Autonomous robots and self-driving vehicles require agents to learn and maintain accurate maps for safe and reliable operation. We use a variant of pose-graph Simultaneous Localization and Mapping (SLAM) to integrate multiple sensors for autonomous navigation in an urban environment.
Our methods efficiently and accurately localize the agent across a stack of maps generated from different sensors across different periods of time. To incorporate a priori localization data, we account for the discrepancies between LiDAR observations and publicly available building geometry.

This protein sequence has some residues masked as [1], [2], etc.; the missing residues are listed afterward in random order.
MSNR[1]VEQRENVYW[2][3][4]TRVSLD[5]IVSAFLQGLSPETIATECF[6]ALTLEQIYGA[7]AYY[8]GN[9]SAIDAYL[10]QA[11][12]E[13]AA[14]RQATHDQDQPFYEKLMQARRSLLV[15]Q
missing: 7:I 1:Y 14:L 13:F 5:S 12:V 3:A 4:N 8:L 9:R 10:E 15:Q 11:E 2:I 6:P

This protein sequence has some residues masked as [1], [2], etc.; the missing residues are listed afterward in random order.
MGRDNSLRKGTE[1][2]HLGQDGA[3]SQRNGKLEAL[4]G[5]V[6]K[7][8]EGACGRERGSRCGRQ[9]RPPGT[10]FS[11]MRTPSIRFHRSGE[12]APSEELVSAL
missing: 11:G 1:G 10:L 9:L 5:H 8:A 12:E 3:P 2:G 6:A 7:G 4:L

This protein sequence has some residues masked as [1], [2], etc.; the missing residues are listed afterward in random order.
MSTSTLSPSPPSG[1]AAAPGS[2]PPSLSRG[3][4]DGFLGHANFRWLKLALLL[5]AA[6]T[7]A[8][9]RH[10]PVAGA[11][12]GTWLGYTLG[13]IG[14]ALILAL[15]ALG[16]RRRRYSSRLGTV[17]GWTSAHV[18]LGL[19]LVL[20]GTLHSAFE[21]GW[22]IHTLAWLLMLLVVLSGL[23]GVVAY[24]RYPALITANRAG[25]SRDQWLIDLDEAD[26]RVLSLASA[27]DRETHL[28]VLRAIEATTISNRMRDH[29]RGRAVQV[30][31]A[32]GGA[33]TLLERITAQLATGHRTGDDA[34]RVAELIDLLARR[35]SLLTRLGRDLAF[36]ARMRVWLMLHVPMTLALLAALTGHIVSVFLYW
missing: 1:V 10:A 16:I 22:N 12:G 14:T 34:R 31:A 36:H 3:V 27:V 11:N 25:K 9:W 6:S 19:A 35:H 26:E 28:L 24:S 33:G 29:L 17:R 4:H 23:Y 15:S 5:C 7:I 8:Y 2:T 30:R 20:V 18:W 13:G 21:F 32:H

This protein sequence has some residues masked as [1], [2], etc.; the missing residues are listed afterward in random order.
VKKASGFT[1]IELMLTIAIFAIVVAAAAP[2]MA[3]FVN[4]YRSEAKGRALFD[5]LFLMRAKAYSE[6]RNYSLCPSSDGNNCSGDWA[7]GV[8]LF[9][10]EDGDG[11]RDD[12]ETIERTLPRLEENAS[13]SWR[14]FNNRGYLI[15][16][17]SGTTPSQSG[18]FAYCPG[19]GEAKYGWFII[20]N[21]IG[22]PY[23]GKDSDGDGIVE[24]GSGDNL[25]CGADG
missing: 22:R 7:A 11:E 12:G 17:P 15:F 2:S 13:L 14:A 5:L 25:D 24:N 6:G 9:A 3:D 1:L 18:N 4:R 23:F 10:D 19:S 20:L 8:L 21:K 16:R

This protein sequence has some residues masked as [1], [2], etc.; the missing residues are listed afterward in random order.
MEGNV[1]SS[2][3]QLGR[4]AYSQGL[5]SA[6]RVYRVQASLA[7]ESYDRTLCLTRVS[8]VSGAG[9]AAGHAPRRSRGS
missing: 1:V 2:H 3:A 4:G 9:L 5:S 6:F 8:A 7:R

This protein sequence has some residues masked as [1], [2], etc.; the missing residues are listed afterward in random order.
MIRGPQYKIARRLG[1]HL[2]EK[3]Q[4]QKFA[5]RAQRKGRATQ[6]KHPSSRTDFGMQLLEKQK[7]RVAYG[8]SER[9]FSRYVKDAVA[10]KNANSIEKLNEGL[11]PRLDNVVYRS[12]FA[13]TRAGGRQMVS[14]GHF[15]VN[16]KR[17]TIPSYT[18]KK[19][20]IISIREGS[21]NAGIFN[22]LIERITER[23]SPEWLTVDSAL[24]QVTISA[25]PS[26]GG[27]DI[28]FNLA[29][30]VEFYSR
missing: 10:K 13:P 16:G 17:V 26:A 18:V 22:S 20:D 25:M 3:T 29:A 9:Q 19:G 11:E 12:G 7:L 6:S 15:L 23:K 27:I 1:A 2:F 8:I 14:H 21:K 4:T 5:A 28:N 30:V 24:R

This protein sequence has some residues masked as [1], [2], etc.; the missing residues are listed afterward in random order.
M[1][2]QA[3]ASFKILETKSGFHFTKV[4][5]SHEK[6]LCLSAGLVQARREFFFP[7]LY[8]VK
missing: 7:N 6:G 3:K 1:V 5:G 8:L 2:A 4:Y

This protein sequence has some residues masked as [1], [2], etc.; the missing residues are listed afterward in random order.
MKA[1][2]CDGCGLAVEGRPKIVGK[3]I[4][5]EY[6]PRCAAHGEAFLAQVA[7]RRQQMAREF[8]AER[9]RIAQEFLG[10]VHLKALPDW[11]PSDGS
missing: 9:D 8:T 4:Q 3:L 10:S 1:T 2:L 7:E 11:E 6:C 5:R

We fuse data derived from heterogeneous sensor modalities to increase invariance to dynamic environmental factors, such as weather, luminance, and occlusions. To discriminate traversable terrain, we employ a deep segmentation network whose predictions increase the confidence of a LiDAR-generated
cost map. Path planning is accomplished using the Timed-ElasticBand algorithm on the persistent map created through SLAM. We evaluate our method in varying environmental conditions on a large university campus and show the efficacy of the sensor and map fusion.